Synopsis: Missing scene from Blind Man’s Bluff
A father holds vigil over his son, purported to be an evil and dangerous gunman, but sees nothing of the sort.
Author’s note: I have written several stories in the Magnificent Seven fandom (Vin Tanner) and The Big Valley fandom (Heath Barkley). This is my first attempt at writing fanfiction in the Lancer fandom. I couldn’t quite remember the show, but after recently watching a few episodes, I have fallen in love with the Johnny Lancer character and especially love the father/son dynamic, as well as, the brother dynamic. I was completely captivated by the gentle soul of Johnny Lancer so wonderfully portrayed by James Stacy.
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Murdoch Lancer looked down at his youngest son and his heart clenched. A white bandage covered the boy’s eyes, stark against his hair, the color of raven. He had sent his son out into the night without qualm, never thinking it would ever come to this. Blind. His boy blinded. Life was capricious and often cruel, especially to Johnny Madrid Lancer.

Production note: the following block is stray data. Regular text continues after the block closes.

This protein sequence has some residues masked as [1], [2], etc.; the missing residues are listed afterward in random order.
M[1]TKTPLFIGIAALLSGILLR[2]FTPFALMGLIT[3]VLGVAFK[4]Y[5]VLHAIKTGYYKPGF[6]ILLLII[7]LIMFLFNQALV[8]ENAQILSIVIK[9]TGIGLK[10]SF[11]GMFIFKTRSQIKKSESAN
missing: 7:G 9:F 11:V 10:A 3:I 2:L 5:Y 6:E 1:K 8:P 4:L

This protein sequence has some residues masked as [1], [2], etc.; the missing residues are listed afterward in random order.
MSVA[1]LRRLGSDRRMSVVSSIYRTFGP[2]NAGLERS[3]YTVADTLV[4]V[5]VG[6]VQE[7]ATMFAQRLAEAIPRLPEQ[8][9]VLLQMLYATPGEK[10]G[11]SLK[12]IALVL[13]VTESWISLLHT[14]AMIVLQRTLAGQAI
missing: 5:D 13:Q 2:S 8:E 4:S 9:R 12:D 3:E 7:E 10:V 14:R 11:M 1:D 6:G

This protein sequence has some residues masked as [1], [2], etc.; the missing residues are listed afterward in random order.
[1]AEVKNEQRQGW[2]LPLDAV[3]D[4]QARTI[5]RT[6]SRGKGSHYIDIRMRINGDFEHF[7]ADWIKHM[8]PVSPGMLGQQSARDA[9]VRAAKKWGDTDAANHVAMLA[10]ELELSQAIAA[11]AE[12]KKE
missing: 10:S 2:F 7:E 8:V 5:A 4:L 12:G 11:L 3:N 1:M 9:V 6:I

It had been nearly twenty years since he had Johnny in his life, but even so, he could still see the toddler in the young man. The easy, full smile, the eyes, so blue, so expressive, his soul laid bare, for him, Murdoch Lancer, his father. He had turned away from it more times than not, the emotions too raw, too overwhelming. The capacity of love his child had for him and his brother, Scott, astonished Murdoch most days. The stink of border towns, the ugly stories left unsaid, had not tamped down or destroyed Johnny’s goodness and Murdoch gave thanks to God for that each day’s end and morning’s rise.
He moved closer to the sick bed heaped with pillows and quilts and watched as his son slept. Shortly after the return of his two boys, Murdoch had come across Johnny’s favorite blanket and a few toys packed away by the housekeeper, Maria, so many years ago. He had felt foolish, self-conscious with sentiment, but his love for Johnny, the child torn from his heart, had spurred him forward.
Although it had been several days since the clear-cut moment when he had covered Johnny with the blanket, it remained bright and vivid in him as a lightning strike. The long, graceful fingers, at first tentative, had run the length of the small coverlet while a shy smile had played at the corners of his mouth and then growing full-blown, his dark head tilted, questioning. Murdoch had laughed and had sworn he had seen a spark of recognition, a memory, in the slightly furrowed brow, the smile. All Murdoch had known in that moment was he loved this boy, this man-child, this wild son of his. So overwhelmed, he hadn’t been able to speak for a time, only able to grab hold of Johnny’s hand when his boy had reached out to him.